Rich:
    You may very well be correct. I have no reason to expect any economies to boom. Muddle-through seems most likely. I agree that the div increase is not the major consideration, but it is a reason I hold GE. If the company does well, then so does the dividend.

    My hope is that cash flow continues to improve and that GE does well enough to bring that payout ratio down a little.
    Nov 23, 2014. 09:49 AM | 2 Likes Like |Link to Comment
  • Dividend Increase: GE On Tap To Bring Good Things To Investors [View article]
    I've been giving some serious thought to adding a little more GE. I was guessing the increase would push it up to 94 - 96 cents. I wouldn't be entirely dissatisfied with that. If it goes to a dollar, so much the better.

    I looked at a Jefferson Research report on GE today. I noted that their "Cash Flow Quality" rating for Q3 was "strong". The three quarters prior to that, the rating was either "weak" or "weakest". The report may not mean anything in the big picture, but it seems positive from a dividend perspective.

    Steve
    Nov 22, 2014. 08:05 PM | 2 Likes Like |Link to Comment
  • Dividend Stocks Are Not In A Bubble, But Many Of Them Are Pricey [View article]
    David and David:
    I'm a total DGI novice compared to you two, so I can't profess as to the long haul success of using a yield point as part of an evaluation. However, I have been doing exactly that with JNJ, KO and PG (for example). I won't buy any of them at less than a 3% current yield.

    I first bought JNJ in 2006, KO in 2010 and PG in 2011. I classify them all as successful investment decisions. My focus is on steady dividends, but I can't complain about the overall returns either. As you already stated, I think the yield point criteria may be somewhat useful for some stocks.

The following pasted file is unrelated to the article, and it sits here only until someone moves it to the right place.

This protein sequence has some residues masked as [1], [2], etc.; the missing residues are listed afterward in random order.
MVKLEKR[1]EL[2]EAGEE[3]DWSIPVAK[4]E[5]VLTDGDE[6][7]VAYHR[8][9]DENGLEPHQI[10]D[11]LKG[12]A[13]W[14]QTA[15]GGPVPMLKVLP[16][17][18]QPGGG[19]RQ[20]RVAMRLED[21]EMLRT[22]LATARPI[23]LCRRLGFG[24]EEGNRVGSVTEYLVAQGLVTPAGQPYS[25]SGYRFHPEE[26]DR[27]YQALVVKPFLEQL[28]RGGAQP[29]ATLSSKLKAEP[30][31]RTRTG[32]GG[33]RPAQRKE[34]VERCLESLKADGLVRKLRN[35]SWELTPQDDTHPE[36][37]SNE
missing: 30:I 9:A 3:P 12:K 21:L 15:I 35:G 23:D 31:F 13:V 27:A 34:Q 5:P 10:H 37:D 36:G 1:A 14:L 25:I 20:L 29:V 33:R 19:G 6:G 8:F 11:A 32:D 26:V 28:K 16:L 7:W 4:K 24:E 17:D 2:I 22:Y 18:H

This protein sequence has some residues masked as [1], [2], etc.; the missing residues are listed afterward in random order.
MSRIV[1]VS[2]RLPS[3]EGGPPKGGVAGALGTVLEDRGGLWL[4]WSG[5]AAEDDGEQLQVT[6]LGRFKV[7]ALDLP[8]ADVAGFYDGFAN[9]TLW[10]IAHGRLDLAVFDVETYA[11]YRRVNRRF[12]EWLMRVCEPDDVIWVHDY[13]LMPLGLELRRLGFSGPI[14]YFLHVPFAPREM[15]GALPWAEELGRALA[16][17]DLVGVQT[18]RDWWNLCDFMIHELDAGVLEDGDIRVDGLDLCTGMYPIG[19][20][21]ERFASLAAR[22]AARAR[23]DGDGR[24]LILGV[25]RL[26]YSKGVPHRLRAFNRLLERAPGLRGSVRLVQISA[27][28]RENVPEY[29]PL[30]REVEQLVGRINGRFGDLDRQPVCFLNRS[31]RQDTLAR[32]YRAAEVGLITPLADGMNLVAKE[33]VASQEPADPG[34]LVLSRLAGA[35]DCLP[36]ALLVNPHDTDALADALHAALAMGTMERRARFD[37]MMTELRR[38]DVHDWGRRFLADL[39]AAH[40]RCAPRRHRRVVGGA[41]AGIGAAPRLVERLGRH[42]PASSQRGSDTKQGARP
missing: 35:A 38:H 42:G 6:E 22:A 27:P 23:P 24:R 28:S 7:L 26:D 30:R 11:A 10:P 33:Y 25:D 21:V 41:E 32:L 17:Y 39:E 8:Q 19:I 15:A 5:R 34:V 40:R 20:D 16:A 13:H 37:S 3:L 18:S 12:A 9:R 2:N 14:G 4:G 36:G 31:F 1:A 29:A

Nov 22, 2014. 07:42 PM | 3 Likes Like |Link to Comment
  • 75 Fairly Valued High Current Income Dividend Stocks For Your Retirement Portfolios: Part 2 [View article]
    Chuck:
    Allow me to join the chorus and say thank you for the article. I've been looking for places to spend some money. This list will keep me busy for a little while.

    Steve
    Nov 21, 2014. 10:09 PM | 3 Likes Like |Link to Comment
  • ModernGraham Annual Valuation Of American Electric Power Company Inc. [View article]
    Agreed, giofls. It's been in our portfolio for about 3 years and has a 5.7% YOC, along with a 54% unrealized gain. I'm content to just take in the divvy for now. I think the stock is about $10 too high at the moment. My buy price is set at $48. In that AEP's allocation is already over 3%, I'll need a little bit of a bargain before I'll want to add more.
    Nov 21, 2014. 09:12 PM | Likes Like |Link to Comment
  • Dividend Stocks Are Not In A Bubble, But Many Of Them Are Pricey [View article]
    Mike:
    As part of my effort to create an investment business plan, I want to include a section for my DW as to how to handle the portfolio if I no longer can. She has no interest in looking at stocks either.

    I was giving serious thought to including something like SCHD in the plan. Have you considered this type of ETF versus a pure indexing scheme? I'm curious what your thoughts are on this topic.

    Steve
    Nov 21, 2014. 08:52 PM | 1 Like Like |Link to Comment